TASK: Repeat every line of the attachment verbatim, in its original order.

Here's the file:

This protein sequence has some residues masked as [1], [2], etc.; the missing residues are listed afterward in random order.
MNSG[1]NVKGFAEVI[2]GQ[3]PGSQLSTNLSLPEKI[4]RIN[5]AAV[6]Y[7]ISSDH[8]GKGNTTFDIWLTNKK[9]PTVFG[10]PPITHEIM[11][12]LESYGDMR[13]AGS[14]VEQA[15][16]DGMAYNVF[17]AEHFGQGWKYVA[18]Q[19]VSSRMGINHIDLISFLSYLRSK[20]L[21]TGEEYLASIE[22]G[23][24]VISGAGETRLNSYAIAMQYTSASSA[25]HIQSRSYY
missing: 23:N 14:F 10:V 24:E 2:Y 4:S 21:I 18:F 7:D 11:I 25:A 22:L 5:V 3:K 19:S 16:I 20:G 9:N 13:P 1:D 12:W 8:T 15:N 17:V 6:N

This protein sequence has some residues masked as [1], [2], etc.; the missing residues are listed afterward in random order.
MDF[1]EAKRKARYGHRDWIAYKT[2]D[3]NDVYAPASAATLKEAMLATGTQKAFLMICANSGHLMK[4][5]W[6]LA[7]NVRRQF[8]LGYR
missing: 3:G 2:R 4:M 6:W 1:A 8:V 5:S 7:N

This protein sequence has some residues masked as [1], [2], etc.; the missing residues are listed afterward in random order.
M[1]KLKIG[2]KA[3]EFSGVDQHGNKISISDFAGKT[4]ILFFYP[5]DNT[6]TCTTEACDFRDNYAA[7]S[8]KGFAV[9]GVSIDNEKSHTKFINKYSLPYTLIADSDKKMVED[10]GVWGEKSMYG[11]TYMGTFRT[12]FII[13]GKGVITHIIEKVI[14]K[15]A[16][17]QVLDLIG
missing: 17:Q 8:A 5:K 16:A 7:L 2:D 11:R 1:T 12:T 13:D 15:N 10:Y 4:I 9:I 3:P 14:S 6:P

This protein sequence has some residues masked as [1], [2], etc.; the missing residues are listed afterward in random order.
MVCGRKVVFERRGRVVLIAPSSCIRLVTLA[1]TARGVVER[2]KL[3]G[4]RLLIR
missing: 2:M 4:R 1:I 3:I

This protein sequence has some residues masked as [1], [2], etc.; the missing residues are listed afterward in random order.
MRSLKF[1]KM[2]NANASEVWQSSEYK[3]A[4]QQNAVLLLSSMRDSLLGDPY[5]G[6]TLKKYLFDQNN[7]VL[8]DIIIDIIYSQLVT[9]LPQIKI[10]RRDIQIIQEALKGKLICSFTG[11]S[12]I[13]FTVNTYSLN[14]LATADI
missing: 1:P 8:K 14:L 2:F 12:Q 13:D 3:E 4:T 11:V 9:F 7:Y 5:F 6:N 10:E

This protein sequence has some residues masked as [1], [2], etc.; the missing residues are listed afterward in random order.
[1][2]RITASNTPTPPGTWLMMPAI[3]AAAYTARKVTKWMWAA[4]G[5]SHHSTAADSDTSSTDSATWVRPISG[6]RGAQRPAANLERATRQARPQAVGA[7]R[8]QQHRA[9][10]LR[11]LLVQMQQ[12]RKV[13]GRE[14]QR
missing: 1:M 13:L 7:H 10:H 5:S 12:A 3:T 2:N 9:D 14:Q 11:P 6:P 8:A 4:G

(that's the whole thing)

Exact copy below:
This protein sequence has some residues masked as [1], [2], etc.; the missing residues are listed afterward in random order.
MNSG[1]NVKGFAEVI[2]GQ[3]PGSQLSTNLSLPEKI[4]RIN[5]AAV[6]Y[7]ISSDH[8]GKGNTTFDIWLTNKK[9]PTVFG[10]PPITHEIM[11][12]LESYGDMR[13]AGS[14]VEQA[15][16]DGMAYNVF[17]AEHFGQGWKYVA[18]Q[19]VSSRMGINHIDLISFLSYLRSK[20]L[21]TGEEYLASIE[22]G[23][24]VISGAGETRLNSYAIAMQYTSASSA[25]HIQSRSYY
missing: 23:N 14:F 10:V 24:E 2:Y 4:S 21:I 18:F 7:D 11:I 25:A 22:L 5:V 3:K 19:S 16:I 20:G 9:N 13:P 1:D 12:W 8:T 15:N 17:V 6:N

This protein sequence has some residues masked as [1], [2], etc.; the missing residues are listed afterward in random order.
MDF[1]EAKRKARYGHRDWIAYKT[2]D[3]NDVYAPASAATLKEAMLATGTQKAFLMICANSGHLMK[4][5]W[6]LA[7]NVRRQF[8]LGYR
missing: 3:G 2:R 4:M 6:W 1:A 8:V 5:S 7:N

This protein sequence has some residues masked as [1], [2], etc.; the missing residues are listed afterward in random order.
M[1]KLKIG[2]KA[3]EFSGVDQHGNKISISDFAGKT[4]ILFFYP[5]DNT[6]TCTTEACDFRDNYAA[7]S[8]KGFAV[9]GVSIDNEKSHTKFINKYSLPYTLIADSDKKMVED[10]GVWGEKSMYG[11]TYMGTFRT[12]FII[13]GKGVITHIIEKVI[14]K[15]A[16][17]QVLDLIG
missing: 17:Q 8:A 5:K 16:A 7:L 2:D 11:R 1:T 12:T 13:D 15:N 10:Y 4:I 9:I 3:P 14:S 6:P

This protein sequence has some residues masked as [1], [2], etc.; the missing residues are listed afterward in random order.
MVCGRKVVFERRGRVVLIAPSSCIRLVTLA[1]TARGVVER[2]KL[3]G[4]RLLIR
missing: 2:M 4:R 1:I 3:I

This protein sequence has some residues masked as [1], [2], etc.; the missing residues are listed afterward in random order.
MRSLKF[1]KM[2]NANASEVWQSSEYK[3]A[4]QQNAVLLLSSMRDSLLGDPY[5]G[6]TLKKYLFDQNN[7]VL[8]DIIIDIIYSQLVT[9]LPQIKI[10]RRDIQIIQEALKGKLICSFTG[11]S[12]I[13]FTVNTYSLN[14]LATADI
missing: 1:P 8:K 14:L 2:F 12:Q 13:D 3:E 4:T 11:V 9:F 7:Y 5:F 6:N 10:E

This protein sequence has some residues masked as [1], [2], etc.; the missing residues are listed afterward in random order.
[1][2]RITASNTPTPPGTWLMMPAI[3]AAAYTARKVTKWMWAA[4]G[5]SHHSTAADSDTSSTDSATWVRPISG[6]RGAQRPAANLERATRQARPQAVGA[7]R[8]QQHRA[9][10]LR[11]LLVQMQQ[12]RKV[13]GRE[14]QR
missing: 1:M 13:L 7:H 10:H 5:S 12:A 3:T 2:N 9:D 14:Q 11:P 6:P 8:A 4:G